Schwarzenegger’s issue is voter suppression. Tweeting a link to a Reuters article about polling places closing in the South, Arnold comments:

I’m a fanatic about voting. Most people call closing polls voter suppression. Some say it is “budgetary.” What if I made it easy & solved the budgetary issue? How much would it cost to reopen polling places?

This is a serious question. Is closing polling stations about making it harder for minorities to vote, or is it because of budgets? If you say it’s because of your budget, let’s talk.

The Trump boat parade is a phenomenon that completely escapes me. I don’t get why a campaign would want to emphasize how many rich people support it. But if you’re going to do one, you should do it right, and not get a bunch of your boats sunk by each other’s wakes. If you wanted a metaphor for the Trump economy, very rich people swamping the boats of lesser rich people is pretty good.

Just because you don’t show obvious symptoms of Covid-19 doesn’t mean you’re not being harmed by it. Penn State has been looking at athletes who have been infected, and finds that a sizeable minority of them (one doctor said 30-35% and another corrected to 15%) suffer an enlargement of the heart muscle called myocarditis. The condition can lead to “arrhythmia, cardiac arrest and death, especially in a person who doesn’t know they have it and performs rigorous exercise”. Red Sox pitcher Eduardo Rodriguez, who won 19 games in 2019, will miss the entire 2020 season because of myocarditis brought on by Covid-19.

Question and answer:

Q: Can you help me understand the Portland riots? Why haven’t you stopped the violence?

Portland Press Herald: Well, we’re a newspaper in Maine is the main reason.

and let’s close with something childish

The closer we get to Election Day, the less I want to be challenged by the closings. So light and fluffy is in. Last week we had puppies, this week a countdown of the top ten Muppet Show guest stars.

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  • Jacqueline (Bonin) Gargiulo  On September 7, 2020 at 3:34 pm

    I hope the Muppet Show is available to binge somewhere!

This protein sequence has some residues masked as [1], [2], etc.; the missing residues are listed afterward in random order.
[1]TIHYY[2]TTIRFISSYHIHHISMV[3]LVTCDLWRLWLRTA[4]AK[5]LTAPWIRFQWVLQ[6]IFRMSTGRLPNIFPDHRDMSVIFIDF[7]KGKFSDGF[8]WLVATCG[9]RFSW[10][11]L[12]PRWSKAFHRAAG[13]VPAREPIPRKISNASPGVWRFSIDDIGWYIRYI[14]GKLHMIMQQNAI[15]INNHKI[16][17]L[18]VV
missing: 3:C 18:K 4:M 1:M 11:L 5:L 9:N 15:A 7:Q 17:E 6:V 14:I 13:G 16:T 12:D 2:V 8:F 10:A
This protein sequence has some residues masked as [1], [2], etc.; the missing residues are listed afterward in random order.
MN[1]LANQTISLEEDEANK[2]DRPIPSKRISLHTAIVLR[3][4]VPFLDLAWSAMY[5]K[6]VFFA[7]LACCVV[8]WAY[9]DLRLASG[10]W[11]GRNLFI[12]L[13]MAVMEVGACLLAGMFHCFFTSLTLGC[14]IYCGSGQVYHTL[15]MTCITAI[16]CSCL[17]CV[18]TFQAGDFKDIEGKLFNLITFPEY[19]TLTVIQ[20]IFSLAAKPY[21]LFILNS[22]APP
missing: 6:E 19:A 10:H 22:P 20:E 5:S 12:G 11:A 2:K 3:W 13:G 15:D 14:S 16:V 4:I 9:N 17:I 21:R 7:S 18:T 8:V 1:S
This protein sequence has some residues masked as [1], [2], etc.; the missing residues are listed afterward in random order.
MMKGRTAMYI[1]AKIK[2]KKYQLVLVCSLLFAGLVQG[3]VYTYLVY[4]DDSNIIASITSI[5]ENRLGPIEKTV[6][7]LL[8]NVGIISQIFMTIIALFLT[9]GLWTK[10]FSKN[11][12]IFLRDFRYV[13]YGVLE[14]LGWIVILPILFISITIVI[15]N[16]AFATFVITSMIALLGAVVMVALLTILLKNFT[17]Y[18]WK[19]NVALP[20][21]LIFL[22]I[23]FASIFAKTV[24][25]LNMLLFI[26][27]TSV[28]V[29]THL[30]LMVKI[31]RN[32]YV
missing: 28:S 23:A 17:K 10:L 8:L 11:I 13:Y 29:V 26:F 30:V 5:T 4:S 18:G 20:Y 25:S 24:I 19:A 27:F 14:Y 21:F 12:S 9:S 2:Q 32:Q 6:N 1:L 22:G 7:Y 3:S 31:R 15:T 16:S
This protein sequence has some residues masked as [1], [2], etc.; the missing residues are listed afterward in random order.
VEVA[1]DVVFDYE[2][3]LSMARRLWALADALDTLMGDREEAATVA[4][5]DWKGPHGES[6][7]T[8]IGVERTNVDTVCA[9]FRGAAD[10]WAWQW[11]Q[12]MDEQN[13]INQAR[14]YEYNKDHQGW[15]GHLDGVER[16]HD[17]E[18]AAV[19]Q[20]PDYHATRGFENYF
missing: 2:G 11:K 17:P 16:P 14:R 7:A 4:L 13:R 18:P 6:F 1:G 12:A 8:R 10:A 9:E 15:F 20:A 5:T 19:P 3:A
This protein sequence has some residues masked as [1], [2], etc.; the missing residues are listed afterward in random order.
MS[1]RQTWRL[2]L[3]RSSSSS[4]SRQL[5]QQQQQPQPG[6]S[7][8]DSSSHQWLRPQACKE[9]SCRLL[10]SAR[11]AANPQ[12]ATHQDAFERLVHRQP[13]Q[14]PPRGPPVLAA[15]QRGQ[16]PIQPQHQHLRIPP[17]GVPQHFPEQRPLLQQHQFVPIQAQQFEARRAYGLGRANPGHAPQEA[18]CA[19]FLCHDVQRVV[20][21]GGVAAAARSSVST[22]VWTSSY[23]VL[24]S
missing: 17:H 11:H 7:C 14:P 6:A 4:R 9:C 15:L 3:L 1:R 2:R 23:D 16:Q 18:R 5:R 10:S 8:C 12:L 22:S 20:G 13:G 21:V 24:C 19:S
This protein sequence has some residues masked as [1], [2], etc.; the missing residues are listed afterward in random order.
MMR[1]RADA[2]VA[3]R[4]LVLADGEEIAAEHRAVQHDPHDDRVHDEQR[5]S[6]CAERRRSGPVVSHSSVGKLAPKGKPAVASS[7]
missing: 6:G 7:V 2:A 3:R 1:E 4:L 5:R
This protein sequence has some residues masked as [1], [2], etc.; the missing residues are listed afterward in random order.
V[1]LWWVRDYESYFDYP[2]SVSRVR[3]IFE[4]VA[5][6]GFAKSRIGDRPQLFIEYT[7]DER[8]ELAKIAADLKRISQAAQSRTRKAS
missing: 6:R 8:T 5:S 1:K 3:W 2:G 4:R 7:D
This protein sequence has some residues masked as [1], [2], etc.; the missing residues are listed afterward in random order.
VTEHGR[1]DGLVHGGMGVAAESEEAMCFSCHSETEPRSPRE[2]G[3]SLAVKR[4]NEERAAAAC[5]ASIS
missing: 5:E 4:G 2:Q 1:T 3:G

• AWJ  On September 7, 2020 at 7:41 pm

    Regarding that Belarus cartoon: There’s a significant proportion of QAnons and other ultra-Trumpists on Twitter who do, in fact, support Lukashenka and deride the protesters as globalist antifa commies sent by Soros.

  • George Washington, Jr.  On September 7, 2020 at 8:42 pm

    When deepfakes first appeared a few years ago, there were concerns that these would be used to devastating effect to destroy candidates, because “a lie has gone halfway around the world while the truth is still putting its pants on.” So I’m heartened by how quickly the deepfakes of Biden and Barkan were exposed.

    The problem isn’t the technology; it’s the content. It would be very easy to create a deepfake of Biden saying that child molestation should be legal, or Trump saying that his hero is Adolf Hitler. The problem is that these are so over the top, they’d be exposed immediately. Creating a convincing deepfake is harder than it looks. Anything believable would have to be fairly innocuous, or so deftly targeted that it would be noticed only by a critical demographic, and would have an effect only on them.

  • pambamboo  On September 8, 2020 at 1:47 am

    Oh, Doug! Thank you SOOOO much for The Weekly Sift! It keeps me (somewhat) sane amidst this horror and madness.

    • weeklysift  On September 9, 2020 at 6:41 am

      Thank you for the compliment. Writing the Sift is part of my attempt to stay sane.

  • ccyager  On September 13, 2020 at 5:21 pm

    Loved the Muppet Show closer! Watching serious people get silly and real is so refreshing after watching the news….. I so love Animal.